With broad leaves and attractive color patterns, Euonymus makes a great addition to an outdoor space and is one of the best large bushes for privacy.

Depending on the specific variety, Euonymus leaves can range from light green with hints of yellow to dark green – so make sure you select the variety with the color you hope to achieve.

The unique color variations in Euonymus Hedges will allow you some latitude when matching these shrubs to the other plants in your yard.

Euonymus HedgeUSDA Plant Hardiness Zones 5, 6, 7, & 8


Skip Laurel Hedge

Skip Laurel Hedge
Skip Laurel Privacy Hedge – Besthomegear.com

One of the best plants for privacy from neighbors is the Skip Laurel, a lush bushing evergreen that can grow at rates of up to two feet per year.

Skip laurel can grow to more than 15 feet in height for maximum privacy but can also be clipped at any size you prefer.

Skip Laurel HedgeUSDA Plant Hardiness Zone 6, 7, 8, & 9


Viburnum Hedge

Viburnum Hedge
Viburnum Privacy Hedge – Besthomegear.com

A perennial favorite among fast-growing privacy shrubs is the Viburnum Tinus bush, sometimes colloquially known as the snowball bush for its spectacular white flowers.

Viburnum Tinus bushes grow between one and two feet each year until they reach a mature size of 6-12ft,

This reasonable but practical height makes them perfect for quickly establishing a manageable privacy screen in your yard.

The one downside of viburnum in America is that it doesn’t have an extensive range for growing in the U.S.

Viburnum Hedge:  USDA Plant Hardiness Zone 8, 9, & 10


Pyracantha Hedge

Pyracantha Hedge
Pyracantha Privacy Hedge – Besthomegear.com

A personal favorite of mine, I maintain our home in Arizona with Pyracantha Bushes, which we love.  With their ability to grow up to two feet each year and produce spectacularly colorful fall berries – the Pyracantha is a rare, fast-growing, and beautiful privacy hedge plant to own.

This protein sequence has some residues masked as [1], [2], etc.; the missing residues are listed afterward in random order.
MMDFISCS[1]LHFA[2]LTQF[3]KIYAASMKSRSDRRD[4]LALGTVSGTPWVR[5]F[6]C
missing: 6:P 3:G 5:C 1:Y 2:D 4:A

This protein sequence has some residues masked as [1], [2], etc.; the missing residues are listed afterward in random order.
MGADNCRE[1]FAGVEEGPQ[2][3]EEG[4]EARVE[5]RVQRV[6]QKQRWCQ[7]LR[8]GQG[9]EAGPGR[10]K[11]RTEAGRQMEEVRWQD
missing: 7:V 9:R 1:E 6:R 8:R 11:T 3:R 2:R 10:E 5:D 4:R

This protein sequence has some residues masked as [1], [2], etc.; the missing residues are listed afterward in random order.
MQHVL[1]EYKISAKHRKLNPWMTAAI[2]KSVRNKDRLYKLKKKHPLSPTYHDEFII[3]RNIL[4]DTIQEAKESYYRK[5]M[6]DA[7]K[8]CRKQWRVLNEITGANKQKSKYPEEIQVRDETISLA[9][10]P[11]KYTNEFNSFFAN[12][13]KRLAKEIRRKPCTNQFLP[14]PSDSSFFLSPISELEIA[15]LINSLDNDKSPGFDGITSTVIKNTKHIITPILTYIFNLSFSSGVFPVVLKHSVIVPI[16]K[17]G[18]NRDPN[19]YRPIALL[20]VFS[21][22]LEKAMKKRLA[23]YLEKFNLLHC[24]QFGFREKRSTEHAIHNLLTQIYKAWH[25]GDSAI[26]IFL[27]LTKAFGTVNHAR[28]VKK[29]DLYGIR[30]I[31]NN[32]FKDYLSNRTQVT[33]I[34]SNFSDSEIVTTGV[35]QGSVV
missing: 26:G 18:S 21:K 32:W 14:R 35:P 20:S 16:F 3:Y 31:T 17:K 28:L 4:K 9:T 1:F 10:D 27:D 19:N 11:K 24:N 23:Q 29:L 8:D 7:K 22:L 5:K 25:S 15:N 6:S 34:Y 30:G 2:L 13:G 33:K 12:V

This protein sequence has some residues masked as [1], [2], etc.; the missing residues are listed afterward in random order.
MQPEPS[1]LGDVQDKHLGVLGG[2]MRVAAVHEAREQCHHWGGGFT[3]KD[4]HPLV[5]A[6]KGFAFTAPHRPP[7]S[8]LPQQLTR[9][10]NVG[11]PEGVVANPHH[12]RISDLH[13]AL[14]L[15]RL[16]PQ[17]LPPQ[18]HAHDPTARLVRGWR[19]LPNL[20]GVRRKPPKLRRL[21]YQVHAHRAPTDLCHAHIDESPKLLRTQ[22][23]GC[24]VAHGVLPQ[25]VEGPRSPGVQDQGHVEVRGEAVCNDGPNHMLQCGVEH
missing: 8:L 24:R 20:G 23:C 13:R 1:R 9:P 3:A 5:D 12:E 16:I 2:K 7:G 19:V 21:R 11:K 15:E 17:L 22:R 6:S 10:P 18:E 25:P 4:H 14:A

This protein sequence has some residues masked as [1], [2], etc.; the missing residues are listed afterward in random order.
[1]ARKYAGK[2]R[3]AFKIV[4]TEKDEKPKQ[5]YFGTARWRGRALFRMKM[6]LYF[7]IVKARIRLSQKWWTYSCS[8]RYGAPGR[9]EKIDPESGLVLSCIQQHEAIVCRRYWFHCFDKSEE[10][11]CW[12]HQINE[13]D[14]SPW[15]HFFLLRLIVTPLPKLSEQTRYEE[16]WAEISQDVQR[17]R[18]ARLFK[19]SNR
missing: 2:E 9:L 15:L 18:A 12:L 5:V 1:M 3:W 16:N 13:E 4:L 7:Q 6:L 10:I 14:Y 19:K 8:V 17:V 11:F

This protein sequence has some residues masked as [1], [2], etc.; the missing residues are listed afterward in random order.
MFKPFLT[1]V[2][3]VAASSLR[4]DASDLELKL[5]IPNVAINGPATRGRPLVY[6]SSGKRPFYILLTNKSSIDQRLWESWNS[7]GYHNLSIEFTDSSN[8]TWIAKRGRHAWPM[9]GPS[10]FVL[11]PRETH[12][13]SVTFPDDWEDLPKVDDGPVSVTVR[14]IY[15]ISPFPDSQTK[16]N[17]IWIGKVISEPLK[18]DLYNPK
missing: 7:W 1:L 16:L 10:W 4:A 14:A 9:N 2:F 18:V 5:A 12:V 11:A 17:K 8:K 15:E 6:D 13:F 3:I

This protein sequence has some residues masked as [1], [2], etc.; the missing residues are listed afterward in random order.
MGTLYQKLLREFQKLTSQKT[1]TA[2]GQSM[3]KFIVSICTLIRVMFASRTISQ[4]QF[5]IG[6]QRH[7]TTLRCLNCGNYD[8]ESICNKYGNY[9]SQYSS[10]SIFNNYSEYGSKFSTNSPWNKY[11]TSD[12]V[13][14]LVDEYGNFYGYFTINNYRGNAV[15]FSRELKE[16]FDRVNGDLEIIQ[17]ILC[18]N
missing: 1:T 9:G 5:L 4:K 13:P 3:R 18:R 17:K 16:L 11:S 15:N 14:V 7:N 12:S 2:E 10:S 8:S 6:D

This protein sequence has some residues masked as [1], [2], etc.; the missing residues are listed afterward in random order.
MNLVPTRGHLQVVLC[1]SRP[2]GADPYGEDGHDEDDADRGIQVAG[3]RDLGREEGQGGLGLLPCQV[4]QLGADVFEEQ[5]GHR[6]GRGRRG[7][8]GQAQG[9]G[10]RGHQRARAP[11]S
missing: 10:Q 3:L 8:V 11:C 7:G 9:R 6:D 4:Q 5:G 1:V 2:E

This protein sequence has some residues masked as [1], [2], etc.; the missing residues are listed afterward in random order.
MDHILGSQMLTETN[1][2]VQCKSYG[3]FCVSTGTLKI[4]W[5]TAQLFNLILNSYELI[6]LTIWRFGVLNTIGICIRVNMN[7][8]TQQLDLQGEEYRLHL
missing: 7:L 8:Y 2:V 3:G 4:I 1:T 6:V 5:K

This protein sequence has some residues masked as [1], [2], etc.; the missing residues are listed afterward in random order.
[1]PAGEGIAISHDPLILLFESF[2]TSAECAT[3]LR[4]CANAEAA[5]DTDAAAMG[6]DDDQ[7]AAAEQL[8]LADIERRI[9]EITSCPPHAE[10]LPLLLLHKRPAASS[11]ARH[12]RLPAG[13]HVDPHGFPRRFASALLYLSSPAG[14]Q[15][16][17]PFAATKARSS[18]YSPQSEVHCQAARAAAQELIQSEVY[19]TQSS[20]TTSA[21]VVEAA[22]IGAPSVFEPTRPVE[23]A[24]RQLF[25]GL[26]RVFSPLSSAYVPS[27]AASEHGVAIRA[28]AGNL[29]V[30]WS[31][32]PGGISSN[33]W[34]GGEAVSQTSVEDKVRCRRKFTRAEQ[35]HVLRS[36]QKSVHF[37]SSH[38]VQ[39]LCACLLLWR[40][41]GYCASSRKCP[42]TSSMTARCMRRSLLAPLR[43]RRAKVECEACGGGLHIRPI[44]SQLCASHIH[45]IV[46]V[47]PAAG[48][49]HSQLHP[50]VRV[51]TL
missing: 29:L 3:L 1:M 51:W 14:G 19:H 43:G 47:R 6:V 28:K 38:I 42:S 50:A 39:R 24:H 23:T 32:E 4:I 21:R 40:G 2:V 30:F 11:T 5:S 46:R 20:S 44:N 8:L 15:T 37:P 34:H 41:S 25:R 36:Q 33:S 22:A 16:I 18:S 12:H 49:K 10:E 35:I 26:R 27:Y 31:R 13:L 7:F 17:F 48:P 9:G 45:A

One problem you may have with Pyracantha is that the bush is quite thorny and causes deep scratches if not wearing protective gloves or clothing when trimming.

Pyracantha berries are beautiful and have been claimed by some to be poisonous to humans and animals, but this is not a proven fact.  However, the consumption of a large dose can cause mild stomach upset.

Pyracantha Hedge:  USDA Plant Hardiness Zone 6, 7, & 8


Leyland Cypress

The Leyland cypress is an impressively fast-growing tree that can add as much as four feet to its yearly height. Leyland cypresses are full-size trees, but they can be trimmed when they reach the desired size.

This cypress variety is difficult to beat if you’re looking for a tall privacy hedge in just a couple of years.

Leland Cypress HedgeUSDA Plant Hardiness Zone 6, 7, 8, 9 & 10


Wax Myrtle

Myrtle Hedge
Wax Myrtle Privacy Hedge – Besthomegear.com


Wax myrtle is one of the best tall shrubs for privacy, growing up to 12 feet high when mature. The plant can also grow relatively quickly and offers dense foliage to keep neighbors and passersby from looking into your yard.

Wax Myrtle HedgeUSDA Plant Hardiness Zones 7b, 8, 9, 10, & 11


How to Plant a Privacy Hedge

Now that we’ve highlighted the fastest-growing evergreen shrubs for privacy – Let’s talk about how to plant a privacy hedge.

Step 1 – Measure

Measure the total length of the Privacy hedge you plan to install and pound stakes at each end.  Tie a string to each stake, then equally space the plants between those stakes – with an equal distance between each plant.

Step 2 – Dig The Hole

Using a good Long Handled ShovelDig a hole at least 18″ deep x 24″ – 28″ wide, depending on your plant container size.

Step 3 – Add Compost To the Soil

Most soils lack proper nutrition and the ability to retain moisture. Add compost inside the hole to help roots spread and grow.

Step 4 – Install Privacy Plants

Place each plant with the ball just above (1-2″) ground level.  Cover with a mixture of fresh topsoil and the original native dirt, and gently tamp down to keep the plant in place but not unnecessarily compact the roots.

Step 5 – Water the Plants